Sunday, March 29, 2009
The View from the Other Side of the Cage
You already know that I fight, but you might not
know that I train with other fighters and do some coaching on the
side. I had a unique opportunity to watch one of my star pupils fight
in Reno last weekend. It's almost harder to watch someone you care
about fight. I had heard the boy he was fighting was a
champ. I was honestly scared for my fighter, 33 year old Kenneth
Bailey, who is more of a wrestler. When I saw the kid, Chris Rose, it
compounded my worries. Kenneth stands at 5'9"- Chris was over 6'. Kenny
had to cut weight- he dropped nearly 18 pounds for this fight. You all
know how that can make you weaker.
I just interviewed Kenneth
to find out how he felt- this being his first legitimate fight and
all. He told me, "My adrenaline was pumping like crazy. It was one of
the hardest things I've ever done in my life (this from a guy who has
fought fires). Knowing family and friends were watching made me
nervous. My ground game was pretty good. I knew I had to take him
down to avoid his punches- he had a lot of reach on me."
someone who was watching, you could never tell that Kenneth was gassed.
He looked sharp and was busy the whole time. Chris would throw punch
after punch, and Kenny would effortlessly keep taking him down- raining
down fists to his face and body.
After 3 long rounds, the
decision went to Kenneth- it was unanimous! My husband and I were
sitting next to his family and his fiance and we all cheered so loud. We
were so proud of him for how hard he fought. He really put his whole
heart into it. Your first fight can make or break you. This one
definitely made him. He came out of it pretty unscathed except for a
tiny mouse (boxing lingo for a black eye). His opponent was quite a
bit more marked up.
is all gung ho for his next fight in Reno on May 2nd. Poor guy has to
drop 30 pounds for that one. I know that you are all thinking that
he's crazy, but believe me- at his height, you need to try to fight at
a lower weight class. At 167, he'll continue to fight guys that are
huge- guys that are dropping lots of weight for weigh in and packing it
all back on before the fight. If he chooses to fight at 155, I'll try
to get him to stay around that weight, so he'll just have a small
weight cut before each fight. He can make the cut, and I'm confident
that he'll do a great job with that fight, too.
On a more
personal note, it might interest you to know that Kenneth has gotten into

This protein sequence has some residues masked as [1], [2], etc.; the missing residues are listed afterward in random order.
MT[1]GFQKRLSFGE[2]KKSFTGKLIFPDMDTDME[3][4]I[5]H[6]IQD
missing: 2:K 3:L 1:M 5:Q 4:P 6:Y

trouble in the past for fighting in the streets. Around 4 months ago,
he started training with us at our fight club. He's working on turning
his life around, staying out of trouble and being a good father and
husband. He said, "Instead of getting in trouble for it, I'm out there
doing what I love to do and getting money for it."
a former street fighter to say, "I like the sportsmanship aspect of the
sport. My opponent contacted me for pictures, and I had no problem
sending them to him." is really something special. It should help to
dispel the myth that fighters are rude, thugs. Kenneth is one of the
nicest guys you ever want to meet (outside of the ring). He's always
quick to share his knowledge with other fighters and nice enough to
train with the youngsters that come in to the club.
only misses a practice if it's an emergency. I warned him after his
fight that he'd need to take a few days off because his body would be
in pain, and he'd need time to heal up. Like clockwork, he showed up
at the gym on Monday to train. I asked him if he was hurting. He
said his neck was killing him- I asked if he felt like he got hit by a
truck- he did. He took the night off of training but still watched.
What a trooper. I'll stay home and soak in Epsom salts for days after
a fight. You really put your body through the ringer when you fight.
to Kenneth- he trains like a beast, and he's just a sponge when it comes
to picking up new techniques. I can honestly see him making it big
time- hopefully UFC. So, if anyone wants to sponsor him, better get him
while he's still got room on his shorts.